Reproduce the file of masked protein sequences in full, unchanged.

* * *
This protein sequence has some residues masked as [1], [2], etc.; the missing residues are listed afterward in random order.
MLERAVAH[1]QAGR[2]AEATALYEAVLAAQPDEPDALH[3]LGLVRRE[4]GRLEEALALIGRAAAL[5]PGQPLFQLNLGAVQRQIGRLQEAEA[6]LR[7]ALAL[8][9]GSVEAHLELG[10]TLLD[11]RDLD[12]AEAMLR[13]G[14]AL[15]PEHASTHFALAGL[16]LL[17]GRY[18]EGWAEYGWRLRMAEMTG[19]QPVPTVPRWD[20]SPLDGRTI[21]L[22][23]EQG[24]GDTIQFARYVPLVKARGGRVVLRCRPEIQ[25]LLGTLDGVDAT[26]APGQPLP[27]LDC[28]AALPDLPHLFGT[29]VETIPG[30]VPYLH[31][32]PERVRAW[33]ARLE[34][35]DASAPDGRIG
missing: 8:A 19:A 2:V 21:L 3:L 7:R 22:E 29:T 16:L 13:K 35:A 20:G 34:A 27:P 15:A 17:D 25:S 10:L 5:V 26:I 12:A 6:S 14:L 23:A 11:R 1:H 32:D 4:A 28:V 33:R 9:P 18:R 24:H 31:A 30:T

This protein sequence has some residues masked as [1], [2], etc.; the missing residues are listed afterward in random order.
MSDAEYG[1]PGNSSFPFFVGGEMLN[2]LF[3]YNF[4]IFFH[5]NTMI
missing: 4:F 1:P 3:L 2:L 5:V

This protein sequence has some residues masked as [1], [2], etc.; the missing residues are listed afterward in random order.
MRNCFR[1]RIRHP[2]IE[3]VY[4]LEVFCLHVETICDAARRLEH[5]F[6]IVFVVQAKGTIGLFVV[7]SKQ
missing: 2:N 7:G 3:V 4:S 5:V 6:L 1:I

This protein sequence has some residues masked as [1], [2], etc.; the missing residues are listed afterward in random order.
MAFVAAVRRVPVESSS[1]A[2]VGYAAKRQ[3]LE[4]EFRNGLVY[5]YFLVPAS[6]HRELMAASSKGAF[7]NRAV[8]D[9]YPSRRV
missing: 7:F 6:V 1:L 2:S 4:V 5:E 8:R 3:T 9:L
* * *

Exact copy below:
This protein sequence has some residues masked as [1], [2], etc.; the missing residues are listed afterward in random order.
MLERAVAH[1]QAGR[2]AEATALYEAVLAAQPDEPDALH[3]LGLVRRE[4]GRLEEALALIGRAAAL[5]PGQPLFQLNLGAVQRQIGRLQEAEA[6]LR[7]ALAL[8][9]GSVEAHLELG[10]TLLD[11]RDLD[12]AEAMLR[13]G[14]AL[15]PEHASTHFALAGL[16]LL[17]GRY[18]EGWAEYGWRLRMAEMTG[19]QPVPTVPRWD[20]SPLDGRTI[21]L[22][23]EQG[24]GDTIQFARYVPLVKARGGRVVLRCRPEIQ[25]LLGTLDGVDAT[26]APGQPLP[27]LDC[28]AALPDLPHLFGT[29]VETIPG[30]VPYLH[31][32]PERVRAW[33]ARLE[34][35]DASAPDGRIG
missing: 8:A 19:A 2:V 21:L 3:L 7:R 22:E 29:T 16:L 13:K 35:A 20:G 34:A 27:P 15:A 17:D 25:S 10:L 5:V 26:I 12:A 6:S 14:L 23:A 11:R 1:H 32:D 4:A 28:V 33:R 9:P 18:R 24:H 31:A 30:T

This protein sequence has some residues masked as [1], [2], etc.; the missing residues are listed afterward in random order.
MSDAEYG[1]PGNSSFPFFVGGEMLN[2]LF[3]YNF[4]IFFH[5]NTMI
missing: 4:F 1:P 3:L 2:L 5:V

This protein sequence has some residues masked as [1], [2], etc.; the missing residues are listed afterward in random order.
MRNCFR[1]RIRHP[2]IE[3]VY[4]LEVFCLHVETICDAARRLEH[5]F[6]IVFVVQAKGTIGLFVV[7]SKQ
missing: 2:N 7:G 3:V 4:S 5:V 6:L 1:I

This protein sequence has some residues masked as [1], [2], etc.; the missing residues are listed afterward in random order.
MAFVAAVRRVPVESSS[1]A[2]VGYAAKRQ[3]LE[4]EFRNGLVY[5]YFLVPAS[6]HRELMAASSKGAF[7]NRAV[8]D[9]YPSRRV
missing: 7:F 6:V 1:L 2:S 4:V 5:E 8:R 3:T 9:L